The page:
|Luton Town||6 June 1991||14 June 1995||202||55||66||81||27.23|
|Sheffield Wednesday||14 June 1995||3 November 1997||102||32||30||40||31.37|
|Tottenham Hotspur (caretaker)||7 September 1998||1 October 1998||6||3||2||1||50.00|
|Tottenham Hotspur (caretaker)||16 March 2001||2 April 2001||2||1||0||1||50.00|
|Tottenham Hotspur (caretaker)||21 September 2003||3 June 2004||39||16||7||16||41.03|
Pleat has written a regular column for The Guardian newspaper since 2004, primarily exploring the tactical side of recent matches, and contributes articles to the Daily Mail. He spent a number of years working for ITV as a commentator, but left in August 2009. He has been a regular co-commentator on Radio 5 Live and now contributes a regular column for BackPass magazine.
Pleat has worked as a co-commentator for ESPN UK broadcasts. He has also commentated for Premier League Productions, which provides the world feed commentary. Pleat is currently working for Al Jazeera Sport.
- Barry Hugman, Rothman's Football League Players Records, Aylesbury: Rothmans Publications, 1981, p. 277
- Patrick Barclay (23 February 2002). "Pleat's soft-shoe shuffle suits Spurs". The Daily Telegraph (London: Telegraph Media Group Limited).
- Nick Greenslade (4 April 2004). "The 10 best managerial celebrations". The Observer (London: Guardian News and Media Limited).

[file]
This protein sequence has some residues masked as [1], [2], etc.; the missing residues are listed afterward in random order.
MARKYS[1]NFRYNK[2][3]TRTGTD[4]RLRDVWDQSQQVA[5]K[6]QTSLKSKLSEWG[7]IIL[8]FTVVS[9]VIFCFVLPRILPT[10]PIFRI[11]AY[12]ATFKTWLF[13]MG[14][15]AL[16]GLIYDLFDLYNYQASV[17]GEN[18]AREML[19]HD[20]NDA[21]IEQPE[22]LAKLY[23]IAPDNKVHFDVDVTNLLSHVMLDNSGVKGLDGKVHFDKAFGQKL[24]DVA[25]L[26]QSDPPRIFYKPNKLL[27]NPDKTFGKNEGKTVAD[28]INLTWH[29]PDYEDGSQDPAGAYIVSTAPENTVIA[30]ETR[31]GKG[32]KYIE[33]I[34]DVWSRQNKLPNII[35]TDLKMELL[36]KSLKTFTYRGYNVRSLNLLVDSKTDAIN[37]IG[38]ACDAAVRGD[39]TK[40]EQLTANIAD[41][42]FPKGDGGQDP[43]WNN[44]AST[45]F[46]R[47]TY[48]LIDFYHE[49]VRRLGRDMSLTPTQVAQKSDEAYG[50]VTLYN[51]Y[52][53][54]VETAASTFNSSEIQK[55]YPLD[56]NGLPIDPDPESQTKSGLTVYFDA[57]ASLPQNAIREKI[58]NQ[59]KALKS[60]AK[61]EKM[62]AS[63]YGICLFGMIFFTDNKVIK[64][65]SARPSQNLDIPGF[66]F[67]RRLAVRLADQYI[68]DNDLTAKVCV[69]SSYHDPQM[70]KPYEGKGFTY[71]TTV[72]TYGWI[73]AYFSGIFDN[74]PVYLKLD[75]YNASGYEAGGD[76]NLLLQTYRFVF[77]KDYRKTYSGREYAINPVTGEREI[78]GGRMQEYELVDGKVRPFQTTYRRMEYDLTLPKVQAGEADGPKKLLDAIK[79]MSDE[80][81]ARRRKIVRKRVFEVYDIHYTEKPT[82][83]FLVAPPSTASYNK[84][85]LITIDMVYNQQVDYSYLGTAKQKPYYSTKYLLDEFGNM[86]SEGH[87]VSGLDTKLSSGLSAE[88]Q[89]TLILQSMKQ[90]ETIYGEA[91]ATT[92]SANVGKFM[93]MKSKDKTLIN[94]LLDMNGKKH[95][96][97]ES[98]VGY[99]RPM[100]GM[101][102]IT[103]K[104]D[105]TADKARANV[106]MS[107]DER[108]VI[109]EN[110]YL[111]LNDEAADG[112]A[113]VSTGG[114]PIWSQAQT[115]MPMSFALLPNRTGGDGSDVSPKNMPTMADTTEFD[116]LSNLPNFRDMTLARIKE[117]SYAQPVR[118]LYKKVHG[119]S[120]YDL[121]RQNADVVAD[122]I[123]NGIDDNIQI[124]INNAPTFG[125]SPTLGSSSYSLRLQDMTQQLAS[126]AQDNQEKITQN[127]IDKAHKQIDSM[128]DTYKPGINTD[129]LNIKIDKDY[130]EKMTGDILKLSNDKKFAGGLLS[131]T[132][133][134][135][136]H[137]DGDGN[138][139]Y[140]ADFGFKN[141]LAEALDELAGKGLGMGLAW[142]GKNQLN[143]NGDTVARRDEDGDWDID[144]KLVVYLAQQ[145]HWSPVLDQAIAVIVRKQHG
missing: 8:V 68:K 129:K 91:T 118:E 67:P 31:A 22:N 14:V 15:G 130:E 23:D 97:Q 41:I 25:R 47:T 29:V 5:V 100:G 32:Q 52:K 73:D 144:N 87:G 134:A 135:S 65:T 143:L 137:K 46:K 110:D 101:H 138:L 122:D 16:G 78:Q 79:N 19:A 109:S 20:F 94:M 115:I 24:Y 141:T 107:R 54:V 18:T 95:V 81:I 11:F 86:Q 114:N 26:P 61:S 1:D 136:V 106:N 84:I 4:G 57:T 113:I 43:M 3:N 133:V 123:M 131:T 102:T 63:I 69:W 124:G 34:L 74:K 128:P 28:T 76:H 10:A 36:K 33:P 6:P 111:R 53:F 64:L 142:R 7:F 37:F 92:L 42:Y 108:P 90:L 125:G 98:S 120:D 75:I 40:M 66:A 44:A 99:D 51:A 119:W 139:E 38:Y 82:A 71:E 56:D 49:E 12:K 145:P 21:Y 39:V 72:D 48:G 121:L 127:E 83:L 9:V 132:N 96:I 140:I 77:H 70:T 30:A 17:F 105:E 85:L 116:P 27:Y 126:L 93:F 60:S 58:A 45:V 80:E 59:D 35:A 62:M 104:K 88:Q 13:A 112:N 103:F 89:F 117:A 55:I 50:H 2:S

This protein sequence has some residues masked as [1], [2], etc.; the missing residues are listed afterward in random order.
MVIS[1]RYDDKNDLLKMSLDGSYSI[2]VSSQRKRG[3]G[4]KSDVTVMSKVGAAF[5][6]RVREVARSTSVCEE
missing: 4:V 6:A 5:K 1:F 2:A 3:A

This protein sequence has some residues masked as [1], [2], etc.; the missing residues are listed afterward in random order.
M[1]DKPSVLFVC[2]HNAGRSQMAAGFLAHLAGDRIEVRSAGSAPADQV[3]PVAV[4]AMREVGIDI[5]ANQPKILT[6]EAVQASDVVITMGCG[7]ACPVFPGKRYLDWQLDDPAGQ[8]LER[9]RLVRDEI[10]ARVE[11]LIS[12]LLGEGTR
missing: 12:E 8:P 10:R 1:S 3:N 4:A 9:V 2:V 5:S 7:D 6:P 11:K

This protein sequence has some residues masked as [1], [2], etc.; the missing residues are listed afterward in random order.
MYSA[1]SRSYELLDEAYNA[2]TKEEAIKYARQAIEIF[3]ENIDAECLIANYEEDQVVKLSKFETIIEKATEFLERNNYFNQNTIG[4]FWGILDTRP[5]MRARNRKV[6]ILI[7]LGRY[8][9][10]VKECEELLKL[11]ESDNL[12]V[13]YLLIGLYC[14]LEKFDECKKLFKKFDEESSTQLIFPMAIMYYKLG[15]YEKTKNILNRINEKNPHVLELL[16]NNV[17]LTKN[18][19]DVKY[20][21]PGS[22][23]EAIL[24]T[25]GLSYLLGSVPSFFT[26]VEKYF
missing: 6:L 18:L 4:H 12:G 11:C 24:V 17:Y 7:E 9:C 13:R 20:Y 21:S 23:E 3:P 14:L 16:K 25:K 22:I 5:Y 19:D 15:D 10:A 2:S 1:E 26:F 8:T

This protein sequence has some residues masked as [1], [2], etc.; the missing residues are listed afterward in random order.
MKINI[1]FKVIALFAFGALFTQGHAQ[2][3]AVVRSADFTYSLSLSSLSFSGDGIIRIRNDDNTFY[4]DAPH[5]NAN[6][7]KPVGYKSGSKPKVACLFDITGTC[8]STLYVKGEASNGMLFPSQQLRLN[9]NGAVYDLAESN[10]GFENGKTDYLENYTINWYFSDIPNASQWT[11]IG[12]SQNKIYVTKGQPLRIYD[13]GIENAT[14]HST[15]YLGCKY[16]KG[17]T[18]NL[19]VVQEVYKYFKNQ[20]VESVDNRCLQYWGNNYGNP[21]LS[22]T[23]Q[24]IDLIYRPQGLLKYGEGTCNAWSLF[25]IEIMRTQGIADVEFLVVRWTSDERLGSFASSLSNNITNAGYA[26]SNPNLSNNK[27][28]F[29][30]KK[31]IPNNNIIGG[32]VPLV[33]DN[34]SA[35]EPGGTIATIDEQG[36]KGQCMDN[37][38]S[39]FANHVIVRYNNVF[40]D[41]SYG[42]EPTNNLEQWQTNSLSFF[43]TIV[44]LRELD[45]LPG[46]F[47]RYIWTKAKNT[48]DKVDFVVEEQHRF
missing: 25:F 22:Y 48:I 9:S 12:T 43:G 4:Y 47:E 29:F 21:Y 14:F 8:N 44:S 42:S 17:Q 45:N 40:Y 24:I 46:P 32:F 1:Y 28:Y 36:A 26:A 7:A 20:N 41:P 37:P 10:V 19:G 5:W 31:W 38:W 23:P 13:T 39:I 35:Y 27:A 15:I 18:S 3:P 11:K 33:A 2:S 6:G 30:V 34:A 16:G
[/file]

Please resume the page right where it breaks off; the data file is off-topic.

- "Pleat's Ready To Bury Jinx". New Straits Times. 15 May 1987.
- Phil Shaw (5 October 1998). "Football: Pleat lays foundations for Graham". The Independent (London).
- "It's Not Over Yet Says Pleat". New Straits Times. 10 March 1985.
- "Everton In Last Four". New Straits Times. 14 March 1986.
- Glenn Moore (16 September 1995). "Pleat sustained by his passion for progress". The Independent (London).
- William Johnson (12 September 2003). "Tottenham give Pleat job for rest of season". The Daily Telegraph (London).
- "Wright to explain attack on Pleat". The Independent (London). 28 September 1996.
- David Pleat – Former Football Manager, Commentator and After-Dinner Speaker
- Lovejoy, Joe (11 April 1994). "FA Cup Semi-Final: Bridge bunch live up to Hoddle's hunch: Luton lack the inspiration that undermined other Premiership sides as Chelsea continue prosaic progress to the final". The Independent (London). Retrieved 7 April 2013.
- Phil McNulty (24 September 2003). "Pleat the Spurs survivor". BBC Sport.
- Richard Bright (22 September 2003). "Hoddle sacked after Spurs' poor start". The Daily Telegraph (London).
- Conrad Leach (12 September 2003). "Spurs extend Pleat's caretaker role until summer". The Independent (London).
- "Pleat returns … After 46 years!". Nottingham Evening Post. 11 August 2006.
- "Davies confusion over Pleat role". BBC Sport. 24 August 2009.
- "Forest boss Davies: Board decide Pleat's role". Nottingham Evening Post. 23 August 2009.
- "Pleat exits part-time Forest role". BBC News. 29 September 2011.
- Former English football player David Pleat named Marbella FC adviser SUR Digital, 7 June 2008
- David Pleat The Guardian
- Pleat David Daily Mail Archived 1 June 2009 at the Wayback Machine
- BackPass magazine, issue 37, pages 50-51
- Brian A. O'Driscoll (14 April 2008). "Retro TV Review: David Pleat — This Charming Man". Soccer Scribe.
- Stuart Jackson. "David Pleat". The Sheffield Wednesday Archive. Adrian Bullock.
- Barry J. Hugman "The PFA Premier & Football League Players' Records 1946–1998" ISBN 1-85291-585-4